At the risk of oversimplifying this complex history, aspects of which persist in various forms to this day, the supporters of the demotic did battle during the previous century with those of the purist for the honor of expressing the literary voice of mainland Greece; the language of the people, the dimos, won out over that of the government, church and officialdom in general. But this was not necessarily the case for Greeks everywhere, especially for those, like Cavafy, of the long enduring Greek diaspora, though some of them may have been aware of the issue. Essentially, Cavafy wrote and reads differently from poets like Elytis and Gatsos, even if we take into account that he was born about forty years earlier and died when they were young men just starting their careers, because he was born in Constantinople, raised there and in England, and lived most of his adult life in Alexandria, which is to say he belonged to a class and culture within the Greek diaspora known for its cosmopolitan and sophisticated character and a predominately formal Greek, whose speakers did not feel compelled to make a strong distinction between its elements from the dimotiki and katharevousa. This was the Greek out of which Cavafy made his splendid life’s work of poetry, and while the long view of his career shows him generally more dependent on the purist element in its earlier stages and moving more and more towards the demotic as he matures, it remains the base of his beloved Greek, his devotion to which in fact transcends all periods and geographic provenances. It also doesn’t hurt to recognize that he was quite apolitical when it came to the great Greek language controversy and to listen carefully for the implications of a remark he was reported to have made about it in which he complained that “the two sides aimed to throw away half of our language.”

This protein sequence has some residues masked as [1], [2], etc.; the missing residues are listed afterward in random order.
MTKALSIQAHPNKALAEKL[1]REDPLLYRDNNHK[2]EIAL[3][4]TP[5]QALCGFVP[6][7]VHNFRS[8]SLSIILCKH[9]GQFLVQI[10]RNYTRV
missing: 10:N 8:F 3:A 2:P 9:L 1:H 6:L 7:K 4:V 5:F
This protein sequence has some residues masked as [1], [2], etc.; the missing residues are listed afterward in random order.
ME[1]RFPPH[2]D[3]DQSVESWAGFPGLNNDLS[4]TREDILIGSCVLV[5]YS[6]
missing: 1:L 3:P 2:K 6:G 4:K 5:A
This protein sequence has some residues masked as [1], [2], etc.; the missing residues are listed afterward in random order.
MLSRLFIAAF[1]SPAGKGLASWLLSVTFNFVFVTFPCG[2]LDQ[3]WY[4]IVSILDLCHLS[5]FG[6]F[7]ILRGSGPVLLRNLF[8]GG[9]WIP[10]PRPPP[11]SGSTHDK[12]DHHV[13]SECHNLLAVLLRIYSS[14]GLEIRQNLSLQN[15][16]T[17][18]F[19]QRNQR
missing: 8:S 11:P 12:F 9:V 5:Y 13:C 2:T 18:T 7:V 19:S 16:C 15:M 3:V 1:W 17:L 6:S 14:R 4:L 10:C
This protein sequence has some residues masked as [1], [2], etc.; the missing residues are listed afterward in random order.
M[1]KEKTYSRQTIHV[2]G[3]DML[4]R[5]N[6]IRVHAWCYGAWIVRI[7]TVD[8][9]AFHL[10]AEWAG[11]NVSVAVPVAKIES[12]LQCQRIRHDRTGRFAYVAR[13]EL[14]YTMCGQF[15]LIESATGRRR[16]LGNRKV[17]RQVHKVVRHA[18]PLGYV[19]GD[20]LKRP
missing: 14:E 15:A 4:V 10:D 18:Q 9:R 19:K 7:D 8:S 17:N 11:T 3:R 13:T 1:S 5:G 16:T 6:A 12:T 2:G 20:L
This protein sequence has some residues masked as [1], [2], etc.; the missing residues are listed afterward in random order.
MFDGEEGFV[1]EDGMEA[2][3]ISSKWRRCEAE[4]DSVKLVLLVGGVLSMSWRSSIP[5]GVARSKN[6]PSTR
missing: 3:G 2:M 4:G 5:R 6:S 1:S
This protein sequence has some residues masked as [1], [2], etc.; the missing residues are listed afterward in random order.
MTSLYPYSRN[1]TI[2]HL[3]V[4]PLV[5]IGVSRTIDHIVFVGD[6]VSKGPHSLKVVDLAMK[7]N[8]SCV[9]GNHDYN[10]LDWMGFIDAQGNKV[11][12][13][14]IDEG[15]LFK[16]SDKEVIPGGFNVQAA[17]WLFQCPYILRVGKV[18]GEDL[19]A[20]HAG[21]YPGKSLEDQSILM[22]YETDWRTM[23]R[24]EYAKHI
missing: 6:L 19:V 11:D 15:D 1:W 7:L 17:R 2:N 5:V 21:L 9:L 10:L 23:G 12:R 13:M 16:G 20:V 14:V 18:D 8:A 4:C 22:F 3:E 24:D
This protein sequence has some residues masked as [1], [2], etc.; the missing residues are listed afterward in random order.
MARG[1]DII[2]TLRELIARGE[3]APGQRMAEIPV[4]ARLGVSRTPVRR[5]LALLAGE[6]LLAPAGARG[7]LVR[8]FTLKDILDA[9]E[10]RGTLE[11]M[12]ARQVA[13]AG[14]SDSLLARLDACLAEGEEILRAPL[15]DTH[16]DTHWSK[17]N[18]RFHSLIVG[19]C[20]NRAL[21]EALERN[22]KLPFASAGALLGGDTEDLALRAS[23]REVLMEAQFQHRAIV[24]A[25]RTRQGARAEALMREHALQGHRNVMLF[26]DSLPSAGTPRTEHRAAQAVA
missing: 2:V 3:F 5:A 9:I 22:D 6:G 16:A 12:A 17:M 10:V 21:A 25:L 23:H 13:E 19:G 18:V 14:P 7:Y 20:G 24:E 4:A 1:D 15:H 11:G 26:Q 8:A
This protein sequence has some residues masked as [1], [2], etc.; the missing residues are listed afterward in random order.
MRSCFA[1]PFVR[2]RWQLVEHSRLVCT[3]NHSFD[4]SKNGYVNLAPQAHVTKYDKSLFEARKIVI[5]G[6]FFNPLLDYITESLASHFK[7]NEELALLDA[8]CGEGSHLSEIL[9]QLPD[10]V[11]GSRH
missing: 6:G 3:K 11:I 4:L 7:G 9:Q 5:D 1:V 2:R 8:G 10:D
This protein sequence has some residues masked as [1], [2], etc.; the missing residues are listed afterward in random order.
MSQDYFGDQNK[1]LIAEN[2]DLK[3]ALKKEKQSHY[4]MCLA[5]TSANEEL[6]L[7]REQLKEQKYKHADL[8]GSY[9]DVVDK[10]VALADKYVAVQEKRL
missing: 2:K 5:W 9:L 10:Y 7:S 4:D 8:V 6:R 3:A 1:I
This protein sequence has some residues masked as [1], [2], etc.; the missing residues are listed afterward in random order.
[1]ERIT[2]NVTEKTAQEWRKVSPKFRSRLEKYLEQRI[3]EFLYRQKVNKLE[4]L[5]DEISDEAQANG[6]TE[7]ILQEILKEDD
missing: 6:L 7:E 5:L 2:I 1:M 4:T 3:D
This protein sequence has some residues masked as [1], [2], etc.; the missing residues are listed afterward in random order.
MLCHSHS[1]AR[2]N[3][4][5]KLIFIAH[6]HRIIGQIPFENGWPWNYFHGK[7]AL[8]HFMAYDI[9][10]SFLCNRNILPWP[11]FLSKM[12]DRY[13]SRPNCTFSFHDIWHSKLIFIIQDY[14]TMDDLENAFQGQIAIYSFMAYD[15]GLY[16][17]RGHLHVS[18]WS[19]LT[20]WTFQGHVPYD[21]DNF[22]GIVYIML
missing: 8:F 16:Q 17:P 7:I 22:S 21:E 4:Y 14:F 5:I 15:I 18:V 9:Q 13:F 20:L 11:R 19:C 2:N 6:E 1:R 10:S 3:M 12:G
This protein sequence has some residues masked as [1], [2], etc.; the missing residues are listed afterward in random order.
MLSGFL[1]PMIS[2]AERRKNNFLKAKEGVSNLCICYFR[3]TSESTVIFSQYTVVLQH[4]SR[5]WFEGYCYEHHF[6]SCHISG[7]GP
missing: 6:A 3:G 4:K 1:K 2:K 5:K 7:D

It is part of the task of every translator of Cavafy’s poetry to come to terms with his poetic diction. When they discuss the subject, and not all of them do, some translators choose to emphasize a sharply contrastive, even jarring effect that comes from Cavafy’s juxtaposing, or simply just using, words from the purist and demotic traditions within the same poem. In 1978, Kimon Friar, viewed by many as the dean of translators of Modern Greek poetry, wrote: “In order to transfer into English Cavafis’s play between demotic and formal Greek words taken from the long historical development of the Greek language, the translator, I contend, should use an Anglo Saxon base (for his “demotic”) and play it off against polysyllabic words, as in Milton, derived from Greek or Latin (for his “purist” words).” Some translators have taken a similar approach, including Daniel Mendelsohn, while numerous others either do not perceive or explicitly articulate this challenge in the first place, and others acknowledge the issue but prefer not to address it specifically in their translations, believing it puts the English translator in an untenable and ultimately unrewarding position. I should add that this suppositional question of tension in the lexical texture of Cavafy’s poetry is quite different from the clear-cut one with which we are confronted by the citations, mostly within the historical poems, in the Greek from various periods and authors, such as Plutarch, one of the poet’s favorite authorities. My response to this matter has been simply to translate the citation, especially when it’s in the form of an epigraph, into idiomatic modern English.